Meet Our Lab Heroes Awards Runner-Up: Vanessa Charrier
While it was a tough decision to choose just three scientists from all the amazing Lab Heroes Awards entries we received, our Scientific Advisory Board selected Vanessa Charrier of Inserm, France as one of our two first runners-up.
By her own admission, Vanessa’s career has been “a little bit atypical”. During her Masters in Neuroscience in 2006, she worked on the involvement of neurogenesis in spatial navigation. Then, she worked for three years in the same lab as technician.
In 2010, Vanessa started her PhD in another lab and another field: locomotion. She defended her PhD in December 2014, and started working as a Lab Manager... in the first lab where she started her scientific career.
It was her Team Leader at Neurocentre Magendie, D. Nora Abrous, who nominated her, saying: “I believe that Vanessa, a young talented scientist, should win this prize because her enthusiasm, passion and qualification make her a unique and invaluable person who deserves to be rewarded for her dedication!"
We spoke to Vanessa about her work, and how it felt to be named one of our Lab Heroes.
Hi Vanessa, congratulations! How did it feel to find out that your colleagues had nominated you as their Lab Hero?
I felt happy and moved when I heard that I’d been nominated.
How did it feel when you find out you’d been named as one of our Lab Heroes Awards runners-up?
I felt really happy because I didn’t expect to be named as one of your Lab Heroes, it was amazing!
Why do you think it’s so important to champion life science researchers, and what more could be done to show scientists recognition?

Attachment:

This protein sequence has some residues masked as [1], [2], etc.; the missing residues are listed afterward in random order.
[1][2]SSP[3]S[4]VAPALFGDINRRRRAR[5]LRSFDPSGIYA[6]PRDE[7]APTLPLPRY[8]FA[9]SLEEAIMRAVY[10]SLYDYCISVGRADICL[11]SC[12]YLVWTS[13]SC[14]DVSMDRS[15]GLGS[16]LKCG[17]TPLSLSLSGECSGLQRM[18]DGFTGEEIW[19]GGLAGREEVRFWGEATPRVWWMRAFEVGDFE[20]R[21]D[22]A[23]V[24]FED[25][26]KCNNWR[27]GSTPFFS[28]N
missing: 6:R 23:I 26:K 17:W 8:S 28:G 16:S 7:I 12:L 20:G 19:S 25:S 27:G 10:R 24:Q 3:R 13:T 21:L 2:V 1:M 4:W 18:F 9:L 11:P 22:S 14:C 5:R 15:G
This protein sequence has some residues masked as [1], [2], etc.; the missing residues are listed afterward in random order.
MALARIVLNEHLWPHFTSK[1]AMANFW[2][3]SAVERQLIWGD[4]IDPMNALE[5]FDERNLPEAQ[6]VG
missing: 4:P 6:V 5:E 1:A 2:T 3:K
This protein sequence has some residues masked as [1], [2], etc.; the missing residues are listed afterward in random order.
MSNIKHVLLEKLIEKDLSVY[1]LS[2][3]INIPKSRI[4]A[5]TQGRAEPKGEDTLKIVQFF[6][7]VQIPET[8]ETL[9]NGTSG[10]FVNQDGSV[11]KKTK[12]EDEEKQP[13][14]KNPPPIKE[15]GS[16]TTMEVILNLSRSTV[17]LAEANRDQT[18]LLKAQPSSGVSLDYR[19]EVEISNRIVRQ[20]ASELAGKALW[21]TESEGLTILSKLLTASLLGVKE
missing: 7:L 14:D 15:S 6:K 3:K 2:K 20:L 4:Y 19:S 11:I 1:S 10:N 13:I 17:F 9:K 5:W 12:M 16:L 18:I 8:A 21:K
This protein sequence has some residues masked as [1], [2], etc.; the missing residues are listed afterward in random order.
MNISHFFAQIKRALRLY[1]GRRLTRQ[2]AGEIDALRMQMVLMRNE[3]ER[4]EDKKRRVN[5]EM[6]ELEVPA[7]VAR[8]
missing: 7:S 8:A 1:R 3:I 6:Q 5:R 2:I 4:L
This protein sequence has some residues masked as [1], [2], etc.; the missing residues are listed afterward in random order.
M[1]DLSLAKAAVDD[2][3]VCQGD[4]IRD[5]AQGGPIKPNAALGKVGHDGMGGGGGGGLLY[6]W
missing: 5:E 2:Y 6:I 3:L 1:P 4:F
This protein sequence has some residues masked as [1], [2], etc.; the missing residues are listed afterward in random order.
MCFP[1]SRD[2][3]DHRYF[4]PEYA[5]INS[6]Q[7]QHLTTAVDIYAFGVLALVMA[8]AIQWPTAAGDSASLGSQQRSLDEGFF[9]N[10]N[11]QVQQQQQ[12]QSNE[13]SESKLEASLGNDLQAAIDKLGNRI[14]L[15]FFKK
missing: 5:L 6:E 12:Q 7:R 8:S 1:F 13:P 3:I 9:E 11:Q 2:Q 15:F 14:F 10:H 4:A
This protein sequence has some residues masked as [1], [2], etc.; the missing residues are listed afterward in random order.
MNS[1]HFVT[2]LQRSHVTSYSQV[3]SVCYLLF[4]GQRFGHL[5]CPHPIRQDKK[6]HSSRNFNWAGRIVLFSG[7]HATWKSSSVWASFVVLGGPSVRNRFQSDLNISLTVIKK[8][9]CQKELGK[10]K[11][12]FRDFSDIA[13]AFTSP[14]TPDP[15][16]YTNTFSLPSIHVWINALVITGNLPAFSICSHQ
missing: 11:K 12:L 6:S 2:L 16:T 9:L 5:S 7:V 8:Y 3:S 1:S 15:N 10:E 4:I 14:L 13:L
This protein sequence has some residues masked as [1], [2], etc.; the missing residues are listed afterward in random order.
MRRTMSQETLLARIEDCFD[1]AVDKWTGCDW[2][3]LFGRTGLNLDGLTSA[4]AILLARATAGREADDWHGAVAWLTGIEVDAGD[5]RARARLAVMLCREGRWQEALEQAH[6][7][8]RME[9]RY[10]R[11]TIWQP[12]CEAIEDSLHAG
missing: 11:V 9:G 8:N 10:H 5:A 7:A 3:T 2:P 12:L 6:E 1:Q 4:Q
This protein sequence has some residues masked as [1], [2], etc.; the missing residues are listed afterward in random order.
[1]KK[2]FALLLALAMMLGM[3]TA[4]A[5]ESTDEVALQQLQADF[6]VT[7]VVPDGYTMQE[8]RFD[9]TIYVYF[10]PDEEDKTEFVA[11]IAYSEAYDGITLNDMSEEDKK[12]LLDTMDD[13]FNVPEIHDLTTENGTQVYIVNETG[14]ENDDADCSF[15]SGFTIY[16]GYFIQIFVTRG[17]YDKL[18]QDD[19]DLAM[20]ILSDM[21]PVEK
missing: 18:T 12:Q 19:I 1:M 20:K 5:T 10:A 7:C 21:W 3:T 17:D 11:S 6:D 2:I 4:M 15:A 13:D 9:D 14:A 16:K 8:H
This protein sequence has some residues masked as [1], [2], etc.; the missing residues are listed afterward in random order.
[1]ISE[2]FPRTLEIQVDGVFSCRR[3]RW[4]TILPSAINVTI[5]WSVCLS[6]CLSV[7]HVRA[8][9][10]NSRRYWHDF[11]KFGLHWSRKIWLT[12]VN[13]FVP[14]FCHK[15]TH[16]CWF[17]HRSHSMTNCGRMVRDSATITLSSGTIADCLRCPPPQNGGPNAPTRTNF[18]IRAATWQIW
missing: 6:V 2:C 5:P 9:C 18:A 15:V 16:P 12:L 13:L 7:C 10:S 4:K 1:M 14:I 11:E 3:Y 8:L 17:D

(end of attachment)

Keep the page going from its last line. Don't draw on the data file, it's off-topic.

It’s important because we do a job that’s involved in public health, and we do it because we feel it’s our vocation.
What was your PhD in? And what are you working on at the moment?
During my PhD I was interested on the role of salamander tails during locomotion, and conducted kinematic and electrophysiological studies as part of my research. Now, I’m working on the role of the different waves of neurogenesis in spatial navigation.
Did you always want to be a scientist when you were younger, and why?
When I was younger my dream was to be doctor, but I didn’t succeed in the first year of my training. However, this allowed me to discover biological studies and realise that I could become a scientist. Now, I can’t imagine doing another job other than this one.
What advice would you give to someone just starting their PhD?
To be perseverant.
What did you enjoy most / are you enjoying most about your PhD?
Learning new methods, running experiments, going to congresses, and discussing my research with my PhD supervisor.
What does a typical day in the lab look like for you?
For me, a typical day is composed of an experiment, and discussions with my colleagues. And a perfect day is when I learn something new!
What are you planning on using your Hello Bio vouchers and travel grant for
I’ll be ordering chemical products (CNO) with my Hello Bio voucher, and regarding the travel grant, I’m not sure yet. I’ll have to think about it!
What is it about your field of research that gets you most excited?
For me, doing scientific research is like a game so everything is exciting. My favourite thing to do is to run experiments.
Well done again from all of us here at Hello Bio, Vanessa!
Find out more about Vanessa’s team at Inserm here: http://www.inb.u-bordeaux2.fr/dev/EN/team.php?team...
And read Vanessa’s publications here: http://www.inb.u-bordeaux2.fr/dev/EN/publication.p...